Edward Snowden calls Canada police spying a ‘radical attack’ on journalists

Snowden called for the resignation of Montreal police chief after news broke that police spent five months tracking the phone of a prominent journalist. Edward Snowden is calling for the resignation of Montreal’s police chief, amid allegations that police forces in the Canadian province secretly monitored the phones of at least seven journalists.

Snowden spoke at Montreal’s McGill University, after news broke that police in the city had spent five months tracking the phone of a prominent journalist in order to identify his sources.

The scandal deepened on Wednesday after Québec provincial police admitted they had obtained warrants in 2013 to spy on another six journalists with the aim of ferreting out media leaks within the police force.

Speaking via video link to a packed auditorium, the NSA whistleblower described the police actions as a “radical attack on the operations of the free press” and wondered whether the law was beginning to fail in its role as a guarantor of rights.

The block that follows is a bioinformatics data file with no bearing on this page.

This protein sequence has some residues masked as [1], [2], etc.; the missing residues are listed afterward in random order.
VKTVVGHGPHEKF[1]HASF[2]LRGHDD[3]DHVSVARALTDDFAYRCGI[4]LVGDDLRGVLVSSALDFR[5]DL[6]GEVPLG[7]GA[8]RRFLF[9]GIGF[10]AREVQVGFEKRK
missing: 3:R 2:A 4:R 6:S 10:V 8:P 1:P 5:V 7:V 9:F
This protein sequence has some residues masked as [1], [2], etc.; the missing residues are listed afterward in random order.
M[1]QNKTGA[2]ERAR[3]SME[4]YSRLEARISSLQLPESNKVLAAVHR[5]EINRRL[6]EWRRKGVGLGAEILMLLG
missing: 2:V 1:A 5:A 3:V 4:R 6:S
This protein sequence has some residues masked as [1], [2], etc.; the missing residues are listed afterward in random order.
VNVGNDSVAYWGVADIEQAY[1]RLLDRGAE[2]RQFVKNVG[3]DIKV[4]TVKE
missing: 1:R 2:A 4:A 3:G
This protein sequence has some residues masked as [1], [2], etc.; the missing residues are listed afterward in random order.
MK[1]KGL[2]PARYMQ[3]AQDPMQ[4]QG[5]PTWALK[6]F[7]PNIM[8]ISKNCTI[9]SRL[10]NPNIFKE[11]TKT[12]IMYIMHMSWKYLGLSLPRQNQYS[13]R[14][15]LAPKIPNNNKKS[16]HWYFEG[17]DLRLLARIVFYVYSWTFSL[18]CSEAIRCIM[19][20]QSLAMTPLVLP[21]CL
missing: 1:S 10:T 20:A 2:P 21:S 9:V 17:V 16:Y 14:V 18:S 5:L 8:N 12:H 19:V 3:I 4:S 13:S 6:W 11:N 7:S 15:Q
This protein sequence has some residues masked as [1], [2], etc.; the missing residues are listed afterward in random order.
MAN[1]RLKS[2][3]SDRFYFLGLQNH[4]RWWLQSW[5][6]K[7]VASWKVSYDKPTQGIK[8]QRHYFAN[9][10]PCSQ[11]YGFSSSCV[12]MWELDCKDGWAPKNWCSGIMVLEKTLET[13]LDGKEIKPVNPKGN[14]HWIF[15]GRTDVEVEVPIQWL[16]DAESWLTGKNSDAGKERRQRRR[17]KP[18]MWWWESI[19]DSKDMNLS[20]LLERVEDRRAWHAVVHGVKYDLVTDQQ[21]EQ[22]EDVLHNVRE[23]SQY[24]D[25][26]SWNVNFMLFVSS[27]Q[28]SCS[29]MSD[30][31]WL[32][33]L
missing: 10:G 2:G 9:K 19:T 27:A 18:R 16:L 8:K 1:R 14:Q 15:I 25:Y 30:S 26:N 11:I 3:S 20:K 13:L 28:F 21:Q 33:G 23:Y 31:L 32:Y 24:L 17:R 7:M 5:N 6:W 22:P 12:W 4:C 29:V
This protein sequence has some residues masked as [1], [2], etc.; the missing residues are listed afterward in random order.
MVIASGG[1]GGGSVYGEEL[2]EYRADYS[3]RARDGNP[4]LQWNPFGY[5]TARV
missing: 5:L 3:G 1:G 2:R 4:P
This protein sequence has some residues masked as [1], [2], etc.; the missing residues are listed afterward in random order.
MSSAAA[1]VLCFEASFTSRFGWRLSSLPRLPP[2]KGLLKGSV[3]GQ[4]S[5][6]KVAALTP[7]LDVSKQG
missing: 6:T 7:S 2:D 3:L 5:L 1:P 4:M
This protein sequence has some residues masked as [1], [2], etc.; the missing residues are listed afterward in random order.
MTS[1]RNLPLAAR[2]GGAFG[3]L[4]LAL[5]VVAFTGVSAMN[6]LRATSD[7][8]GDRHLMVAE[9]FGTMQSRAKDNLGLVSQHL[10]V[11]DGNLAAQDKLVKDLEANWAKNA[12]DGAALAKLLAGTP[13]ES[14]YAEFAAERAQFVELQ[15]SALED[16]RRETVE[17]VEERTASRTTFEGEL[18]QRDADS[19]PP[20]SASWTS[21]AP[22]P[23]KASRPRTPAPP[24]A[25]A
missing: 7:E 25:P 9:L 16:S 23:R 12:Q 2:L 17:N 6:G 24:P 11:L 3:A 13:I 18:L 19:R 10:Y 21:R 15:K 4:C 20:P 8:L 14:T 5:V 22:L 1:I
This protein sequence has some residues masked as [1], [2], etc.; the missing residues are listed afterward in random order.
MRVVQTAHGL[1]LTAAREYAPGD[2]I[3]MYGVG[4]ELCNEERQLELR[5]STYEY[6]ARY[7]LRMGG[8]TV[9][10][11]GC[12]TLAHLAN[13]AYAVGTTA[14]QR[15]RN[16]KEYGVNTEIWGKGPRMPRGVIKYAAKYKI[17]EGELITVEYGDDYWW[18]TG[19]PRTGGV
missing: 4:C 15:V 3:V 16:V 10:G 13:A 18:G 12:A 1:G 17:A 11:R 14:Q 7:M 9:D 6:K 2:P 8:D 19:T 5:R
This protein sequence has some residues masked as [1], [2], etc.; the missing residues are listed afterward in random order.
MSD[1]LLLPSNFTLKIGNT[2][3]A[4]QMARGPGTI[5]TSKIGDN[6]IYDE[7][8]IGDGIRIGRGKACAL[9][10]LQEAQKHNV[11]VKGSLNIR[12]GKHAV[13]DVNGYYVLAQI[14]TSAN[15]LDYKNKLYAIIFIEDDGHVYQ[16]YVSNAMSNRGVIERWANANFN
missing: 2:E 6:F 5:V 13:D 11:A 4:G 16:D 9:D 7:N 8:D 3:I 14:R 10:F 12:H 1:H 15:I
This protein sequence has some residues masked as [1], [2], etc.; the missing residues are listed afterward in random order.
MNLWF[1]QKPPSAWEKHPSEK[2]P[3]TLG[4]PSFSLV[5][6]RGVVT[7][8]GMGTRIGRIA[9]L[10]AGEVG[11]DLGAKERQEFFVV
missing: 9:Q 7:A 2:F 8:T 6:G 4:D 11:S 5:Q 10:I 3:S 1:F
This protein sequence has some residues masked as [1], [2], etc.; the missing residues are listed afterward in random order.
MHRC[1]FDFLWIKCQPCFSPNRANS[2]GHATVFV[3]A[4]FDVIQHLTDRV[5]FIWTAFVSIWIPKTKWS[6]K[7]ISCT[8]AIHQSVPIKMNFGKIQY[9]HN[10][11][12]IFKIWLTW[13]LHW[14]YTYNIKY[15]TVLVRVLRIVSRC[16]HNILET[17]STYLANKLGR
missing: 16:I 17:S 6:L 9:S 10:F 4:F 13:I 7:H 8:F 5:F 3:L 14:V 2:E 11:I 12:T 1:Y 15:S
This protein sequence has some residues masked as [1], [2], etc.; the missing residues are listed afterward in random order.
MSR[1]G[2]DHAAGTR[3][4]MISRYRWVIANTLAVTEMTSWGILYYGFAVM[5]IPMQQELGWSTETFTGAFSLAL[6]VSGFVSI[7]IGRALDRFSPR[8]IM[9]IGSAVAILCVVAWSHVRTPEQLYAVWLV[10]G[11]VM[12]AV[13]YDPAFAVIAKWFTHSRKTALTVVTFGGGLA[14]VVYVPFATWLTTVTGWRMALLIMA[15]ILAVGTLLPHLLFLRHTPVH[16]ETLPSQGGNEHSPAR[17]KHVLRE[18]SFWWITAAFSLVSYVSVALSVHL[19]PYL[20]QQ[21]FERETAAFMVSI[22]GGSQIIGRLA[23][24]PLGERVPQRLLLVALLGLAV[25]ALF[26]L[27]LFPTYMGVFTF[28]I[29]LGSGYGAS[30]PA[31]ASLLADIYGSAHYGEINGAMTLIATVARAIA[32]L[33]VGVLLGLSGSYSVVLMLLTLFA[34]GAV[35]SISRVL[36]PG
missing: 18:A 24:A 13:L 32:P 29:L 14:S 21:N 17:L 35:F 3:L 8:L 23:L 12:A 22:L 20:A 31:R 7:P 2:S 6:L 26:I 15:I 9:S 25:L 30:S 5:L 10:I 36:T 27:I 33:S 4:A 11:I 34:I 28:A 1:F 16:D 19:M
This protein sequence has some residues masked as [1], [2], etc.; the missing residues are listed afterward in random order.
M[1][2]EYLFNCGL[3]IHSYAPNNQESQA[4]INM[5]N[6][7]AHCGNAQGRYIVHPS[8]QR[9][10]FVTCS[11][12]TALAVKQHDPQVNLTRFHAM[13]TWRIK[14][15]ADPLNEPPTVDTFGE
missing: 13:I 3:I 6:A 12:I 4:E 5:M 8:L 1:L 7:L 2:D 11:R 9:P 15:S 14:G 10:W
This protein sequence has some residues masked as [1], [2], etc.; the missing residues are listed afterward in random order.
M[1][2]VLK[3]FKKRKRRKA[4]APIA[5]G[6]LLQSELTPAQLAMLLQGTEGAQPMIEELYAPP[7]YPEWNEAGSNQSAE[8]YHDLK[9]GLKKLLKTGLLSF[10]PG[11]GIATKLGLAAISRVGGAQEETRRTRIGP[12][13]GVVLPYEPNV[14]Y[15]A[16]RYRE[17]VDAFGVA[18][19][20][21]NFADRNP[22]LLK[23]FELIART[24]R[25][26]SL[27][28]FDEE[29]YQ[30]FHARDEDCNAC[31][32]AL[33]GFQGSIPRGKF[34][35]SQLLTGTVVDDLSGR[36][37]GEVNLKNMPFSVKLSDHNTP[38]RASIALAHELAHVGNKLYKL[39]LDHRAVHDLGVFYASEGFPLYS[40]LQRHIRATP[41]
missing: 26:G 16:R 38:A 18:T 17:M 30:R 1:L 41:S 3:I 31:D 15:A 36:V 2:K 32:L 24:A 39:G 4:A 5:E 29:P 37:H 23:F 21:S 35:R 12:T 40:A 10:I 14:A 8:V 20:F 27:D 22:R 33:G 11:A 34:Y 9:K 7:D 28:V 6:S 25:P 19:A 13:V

Montreal police have defended their actions, claiming that it was an exceptional situation. The surveillance was part of an investigation into allegations that police officers in the drugs and street gangs unit had fabricated evidence. Five officers were arrested over the allegations this summer.

After police detected contact between one of the officers under investigation and La Presse journalist Patrick Lagacé, they obtained warrants to track Lagacé’s iPhone. Police actions were aimed at investigating police officers, not Lagacé, Montreal police chief Philippe Pichet said on Monday.